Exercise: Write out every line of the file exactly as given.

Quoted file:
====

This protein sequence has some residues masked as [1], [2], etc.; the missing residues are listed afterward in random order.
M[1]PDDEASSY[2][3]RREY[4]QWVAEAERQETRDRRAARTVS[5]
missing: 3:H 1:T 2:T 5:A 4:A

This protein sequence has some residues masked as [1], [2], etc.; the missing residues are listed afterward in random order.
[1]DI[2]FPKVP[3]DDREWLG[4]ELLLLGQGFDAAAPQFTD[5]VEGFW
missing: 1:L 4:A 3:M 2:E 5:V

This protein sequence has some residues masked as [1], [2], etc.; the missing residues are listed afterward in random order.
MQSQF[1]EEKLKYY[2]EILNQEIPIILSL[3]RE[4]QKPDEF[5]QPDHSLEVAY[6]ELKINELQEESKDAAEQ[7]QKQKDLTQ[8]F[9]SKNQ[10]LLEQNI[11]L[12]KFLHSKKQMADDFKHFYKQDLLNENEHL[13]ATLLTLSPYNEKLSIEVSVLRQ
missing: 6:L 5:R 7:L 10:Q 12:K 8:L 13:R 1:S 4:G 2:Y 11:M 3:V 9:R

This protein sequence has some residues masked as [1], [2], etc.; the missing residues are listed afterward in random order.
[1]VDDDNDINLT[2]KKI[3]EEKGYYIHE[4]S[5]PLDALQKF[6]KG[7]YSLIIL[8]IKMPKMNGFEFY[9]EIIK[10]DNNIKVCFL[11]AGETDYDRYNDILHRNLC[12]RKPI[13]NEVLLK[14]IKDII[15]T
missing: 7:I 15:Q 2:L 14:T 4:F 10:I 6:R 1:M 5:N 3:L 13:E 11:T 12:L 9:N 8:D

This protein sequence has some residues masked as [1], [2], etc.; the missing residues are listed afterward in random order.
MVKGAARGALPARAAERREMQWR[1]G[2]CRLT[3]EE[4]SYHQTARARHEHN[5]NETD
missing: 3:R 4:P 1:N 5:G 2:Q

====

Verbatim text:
This protein sequence has some residues masked as [1], [2], etc.; the missing residues are listed afterward in random order.
M[1]PDDEASSY[2][3]RREY[4]QWVAEAERQETRDRRAARTVS[5]
missing: 3:H 1:T 2:T 5:A 4:A

This protein sequence has some residues masked as [1], [2], etc.; the missing residues are listed afterward in random order.
[1]DI[2]FPKVP[3]DDREWLG[4]ELLLLGQGFDAAAPQFTD[5]VEGFW
missing: 1:L 4:A 3:M 2:E 5:V

This protein sequence has some residues masked as [1], [2], etc.; the missing residues are listed afterward in random order.
MQSQF[1]EEKLKYY[2]EILNQEIPIILSL[3]RE[4]QKPDEF[5]QPDHSLEVAY[6]ELKINELQEESKDAAEQ[7]QKQKDLTQ[8]F[9]SKNQ[10]LLEQNI[11]L[12]KFLHSKKQMADDFKHFYKQDLLNENEHL[13]ATLLTLSPYNEKLSIEVSVLRQ
missing: 6:L 5:R 7:L 10:Q 12:K 8:L 13:R 1:S 4:G 2:Y 11:M 3:V 9:R

This protein sequence has some residues masked as [1], [2], etc.; the missing residues are listed afterward in random order.
[1]VDDDNDINLT[2]KKI[3]EEKGYYIHE[4]S[5]PLDALQKF[6]KG[7]YSLIIL[8]IKMPKMNGFEFY[9]EIIK[10]DNNIKVCFL[11]AGETDYDRYNDILHRNLC[12]RKPI[13]NEVLLK[14]IKDII[15]T
missing: 7:I 15:Q 2:L 14:T 4:F 10:I 6:R 1:M 5:N 3:L 13:E 11:T 12:L 9:N 8:D

This protein sequence has some residues masked as [1], [2], etc.; the missing residues are listed afterward in random order.
MVKGAARGALPARAAERREMQWR[1]G[2]CRLT[3]EE[4]SYHQTARARHEHN[5]NETD
missing: 3:R 4:P 1:N 5:G 2:Q